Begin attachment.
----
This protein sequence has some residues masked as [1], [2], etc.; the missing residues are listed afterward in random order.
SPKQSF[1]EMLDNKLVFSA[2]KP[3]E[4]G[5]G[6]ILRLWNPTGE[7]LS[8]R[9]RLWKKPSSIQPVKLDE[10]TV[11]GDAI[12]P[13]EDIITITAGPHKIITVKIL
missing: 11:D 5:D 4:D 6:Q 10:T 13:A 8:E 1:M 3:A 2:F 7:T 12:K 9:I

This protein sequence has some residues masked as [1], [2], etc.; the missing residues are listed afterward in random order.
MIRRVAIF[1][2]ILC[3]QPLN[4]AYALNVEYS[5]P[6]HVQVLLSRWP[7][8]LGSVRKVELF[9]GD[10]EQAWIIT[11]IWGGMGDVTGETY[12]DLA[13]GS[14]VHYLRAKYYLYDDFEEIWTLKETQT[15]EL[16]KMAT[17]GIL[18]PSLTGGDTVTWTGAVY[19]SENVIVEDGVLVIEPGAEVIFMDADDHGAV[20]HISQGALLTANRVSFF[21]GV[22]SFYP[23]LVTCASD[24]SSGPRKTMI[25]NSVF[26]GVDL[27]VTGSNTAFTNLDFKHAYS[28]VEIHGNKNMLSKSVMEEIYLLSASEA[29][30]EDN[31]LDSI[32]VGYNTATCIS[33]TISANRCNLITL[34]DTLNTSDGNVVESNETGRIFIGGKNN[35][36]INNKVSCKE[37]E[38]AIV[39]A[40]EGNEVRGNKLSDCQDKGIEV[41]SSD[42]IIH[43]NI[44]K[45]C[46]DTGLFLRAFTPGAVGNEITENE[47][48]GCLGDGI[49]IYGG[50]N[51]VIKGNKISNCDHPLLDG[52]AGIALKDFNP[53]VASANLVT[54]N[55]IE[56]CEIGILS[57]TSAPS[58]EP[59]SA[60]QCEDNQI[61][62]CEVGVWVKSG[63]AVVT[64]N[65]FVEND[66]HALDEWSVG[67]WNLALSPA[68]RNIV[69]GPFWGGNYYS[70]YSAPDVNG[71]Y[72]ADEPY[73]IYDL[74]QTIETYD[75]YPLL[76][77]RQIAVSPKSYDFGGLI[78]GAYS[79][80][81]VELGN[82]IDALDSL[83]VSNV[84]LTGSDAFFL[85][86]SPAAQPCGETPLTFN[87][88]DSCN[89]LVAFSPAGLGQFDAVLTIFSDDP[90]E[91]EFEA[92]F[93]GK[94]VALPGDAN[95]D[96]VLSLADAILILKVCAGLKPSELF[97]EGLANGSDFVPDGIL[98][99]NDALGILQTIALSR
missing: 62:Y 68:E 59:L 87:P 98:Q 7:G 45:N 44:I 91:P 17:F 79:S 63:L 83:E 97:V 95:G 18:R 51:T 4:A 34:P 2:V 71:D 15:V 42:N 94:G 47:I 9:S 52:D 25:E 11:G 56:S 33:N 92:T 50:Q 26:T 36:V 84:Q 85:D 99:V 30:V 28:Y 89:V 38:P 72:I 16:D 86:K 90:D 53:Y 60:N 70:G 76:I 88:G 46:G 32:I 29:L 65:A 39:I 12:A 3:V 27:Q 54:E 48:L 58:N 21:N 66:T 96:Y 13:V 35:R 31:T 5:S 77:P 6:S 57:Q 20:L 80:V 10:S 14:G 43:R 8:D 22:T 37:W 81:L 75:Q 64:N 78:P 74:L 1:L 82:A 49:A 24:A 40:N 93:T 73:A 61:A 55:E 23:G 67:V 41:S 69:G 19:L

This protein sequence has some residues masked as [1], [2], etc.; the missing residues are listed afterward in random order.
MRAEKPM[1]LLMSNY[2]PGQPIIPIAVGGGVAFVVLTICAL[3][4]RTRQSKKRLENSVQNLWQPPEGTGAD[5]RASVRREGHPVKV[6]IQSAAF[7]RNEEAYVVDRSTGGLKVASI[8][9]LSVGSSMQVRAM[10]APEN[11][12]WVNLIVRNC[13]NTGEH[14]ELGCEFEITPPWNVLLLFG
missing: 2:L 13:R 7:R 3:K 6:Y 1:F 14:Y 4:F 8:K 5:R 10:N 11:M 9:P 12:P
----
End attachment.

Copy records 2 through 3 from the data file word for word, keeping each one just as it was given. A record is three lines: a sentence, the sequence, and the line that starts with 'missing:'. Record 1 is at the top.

This protein sequence has some residues masked as [1], [2], etc.; the missing residues are listed afterward in random order.
MIRRVAIF[1][2]ILC[3]QPLN[4]AYALNVEYS[5]P[6]HVQVLLSRWP[7][8]LGSVRKVELF[9]GD[10]EQAWIIT[11]IWGGMGDVTGETY[12]DLA[13]GS[14]VHYLRAKYYLYDDFEEIWTLKETQT[15]EL[16]KMAT[17]GIL[18]PSLTGGDTVTWTGAVY[19]SENVIVEDGVLVIEPGAEVIFMDADDHGAV[20]HISQGALLTANRVSFF[21]GV[22]SFYP[23]LVTCASD[24]SSGPRKTMI[25]NSVF[26]GVDL[27]VTGSNTAFTNLDFKHAYS[28]VEIHGNKNMLSKSVMEEIYLLSASEA[29][30]EDN[31]LDSI[32]VGYNTATCIS[33]TISANRCNLITL[34]DTLNTSDGNVVESNETGRIFIGGKNN[35][36]INNKVSCKE[37]E[38]AIV[39]A[40]EGNEVRGNKLSDCQDKGIEV[41]SSD[42]IIH[43]NI[44]K[45]C[46]DTGLFLRAFTPGAVGNEITENE[47][48]GCLGDGI[49]IYGG[50]N[51]VIKGNKISNCDHPLLDG[52]AGIALKDFNP[53]VASANLVT[54]N[55]IE[56]CEIGILS[57]TSAPS[58]EP[59]SA[60]QCEDNQI[61][62]CEVGVWVKSG[63]AVVT[64]N[65]FVEND[66]HALDEWSVG[67]WNLALSPA[68]RNIV[69]GPFWGGNYYS[70]YSAPDVNG[71]Y[72]ADEPY[73]IYDL[74]QTIETYD[75]YPLL[76][77]RQIAVSPKSYDFGGLI[78]GAYS[79][80][81]VELGN[82]IDALDSL[83]VSNV[84]LTGSDAFFL[85][86]SPAAQPCGETPLTFN[87][88]DSCN[89]LVAFSPAGLGQFDAVLTIFSDDP[90]E[91]EFEA[92]F[93]GK[94]VALPGDAN[95]D[96]VLSLADAILILKVCAGLKPSELF[97]EGLANGSDFVPDGIL[98][99]NDALGILQTIALSR
missing: 62:Y 68:E 59:L 87:P 98:Q 7:G 45:N 44:I 91:P 17:F 79:S 63:L 83:E 97:V 95:G 18:R 51:T 4:A 34:P 2:V 71:D 15:V 42:N 94:G 47:I 9:S 52:D 25:E 11:G 56:S 33:N 92:T 50:Q 26:T 36:V 84:Q 85:D 99:V 30:V 28:Y 89:V 38:P 72:I 16:D 86:K 90:D 53:Y 60:N 70:G 76:I 88:G 46:G 32:I 29:L 65:A 39:I 12:A 3:V 27:Q 54:E 48:L 58:N 21:N 66:T 96:Y 13:V 35:R 31:T 5:S 77:P 6:S 57:Q 20:L 80:V 10:S 14:G 43:R 8:D 22:T 37:W 81:L 75:Q 64:N 78:P 74:L 1:L 82:A 49:A 24:A 40:N 93:T 73:A 61:A 55:E 23:G 67:V 41:S 69:G 19:L

This protein sequence has some residues masked as [1], [2], etc.; the missing residues are listed afterward in random order.
MRAEKPM[1]LLMSNY[2]PGQPIIPIAVGGGVAFVVLTICAL[3][4]RTRQSKKRLENSVQNLWQPPEGTGAD[5]RASVRREGHPVKV[6]IQSAAF[7]RNEEAYVVDRSTGGLKVASI[8][9]LSVGSSMQVRAM[10]APEN[11][12]WVNLIVRNC[13]NTGEH[14]ELGCEFEITPPWNVLLLFG
missing: 2:L 13:R 7:R 3:K 6:Y 1:F 14:Y 4:F 8:K 5:R 10:N 11:M 9:P 12:P